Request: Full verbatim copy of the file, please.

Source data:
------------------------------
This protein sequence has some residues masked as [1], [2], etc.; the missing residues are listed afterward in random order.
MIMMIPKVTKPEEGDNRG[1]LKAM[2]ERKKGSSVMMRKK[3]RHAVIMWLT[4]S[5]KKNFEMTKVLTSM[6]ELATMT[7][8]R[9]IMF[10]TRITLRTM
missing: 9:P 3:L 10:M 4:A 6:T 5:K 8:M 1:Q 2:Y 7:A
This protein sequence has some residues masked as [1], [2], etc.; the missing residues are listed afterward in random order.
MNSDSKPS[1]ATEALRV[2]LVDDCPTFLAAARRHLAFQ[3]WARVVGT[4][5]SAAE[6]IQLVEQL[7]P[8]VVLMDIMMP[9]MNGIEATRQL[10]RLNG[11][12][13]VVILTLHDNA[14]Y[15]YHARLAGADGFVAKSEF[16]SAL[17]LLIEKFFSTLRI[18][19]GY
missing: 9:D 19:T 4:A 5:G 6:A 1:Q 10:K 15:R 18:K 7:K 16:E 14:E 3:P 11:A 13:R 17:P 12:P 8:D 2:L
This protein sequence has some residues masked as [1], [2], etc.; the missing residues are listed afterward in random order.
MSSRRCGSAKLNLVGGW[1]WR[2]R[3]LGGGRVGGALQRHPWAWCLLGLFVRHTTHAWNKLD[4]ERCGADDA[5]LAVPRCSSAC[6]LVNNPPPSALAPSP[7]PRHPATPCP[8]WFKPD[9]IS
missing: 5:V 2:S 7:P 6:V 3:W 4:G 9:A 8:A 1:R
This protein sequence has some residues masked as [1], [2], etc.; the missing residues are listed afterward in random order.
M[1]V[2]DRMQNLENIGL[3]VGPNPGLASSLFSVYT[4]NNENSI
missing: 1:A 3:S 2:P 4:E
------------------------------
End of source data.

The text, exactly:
This protein sequence has some residues masked as [1], [2], etc.; the missing residues are listed afterward in random order.
MIMMIPKVTKPEEGDNRG[1]LKAM[2]ERKKGSSVMMRKK[3]RHAVIMWLT[4]S[5]KKNFEMTKVLTSM[6]ELATMT[7][8]R[9]IMF[10]TRITLRTM
missing: 9:P 3:L 10:M 4:A 6:T 5:K 8:M 1:Q 2:Y 7:A
This protein sequence has some residues masked as [1], [2], etc.; the missing residues are listed afterward in random order.
MNSDSKPS[1]ATEALRV[2]LVDDCPTFLAAARRHLAFQ[3]WARVVGT[4][5]SAAE[6]IQLVEQL[7]P[8]VVLMDIMMP[9]MNGIEATRQL[10]RLNG[11][12][13]VVILTLHDNA[14]Y[15]YHARLAGADGFVAKSEF[16]SAL[17]LLIEKFFSTLRI[18][19]GY
missing: 9:D 19:T 4:A 5:G 6:A 1:Q 10:K 15:R 18:K 7:K 16:E 14:E 3:P 11:A 13:R 17:P 12:P 8:D 2:L
This protein sequence has some residues masked as [1], [2], etc.; the missing residues are listed afterward in random order.
MSSRRCGSAKLNLVGGW[1]WR[2]R[3]LGGGRVGGALQRHPWAWCLLGLFVRHTTHAWNKLD[4]ERCGADDA[5]LAVPRCSSAC[6]LVNNPPPSALAPSP[7]PRHPATPCP[8]WFKPD[9]IS
missing: 5:V 2:S 7:P 6:V 3:W 4:G 9:A 8:A 1:R
This protein sequence has some residues masked as [1], [2], etc.; the missing residues are listed afterward in random order.
M[1]V[2]DRMQNLENIGL[3]VGPNPGLASSLFSVYT[4]NNENSI
missing: 1:A 3:S 2:P 4:E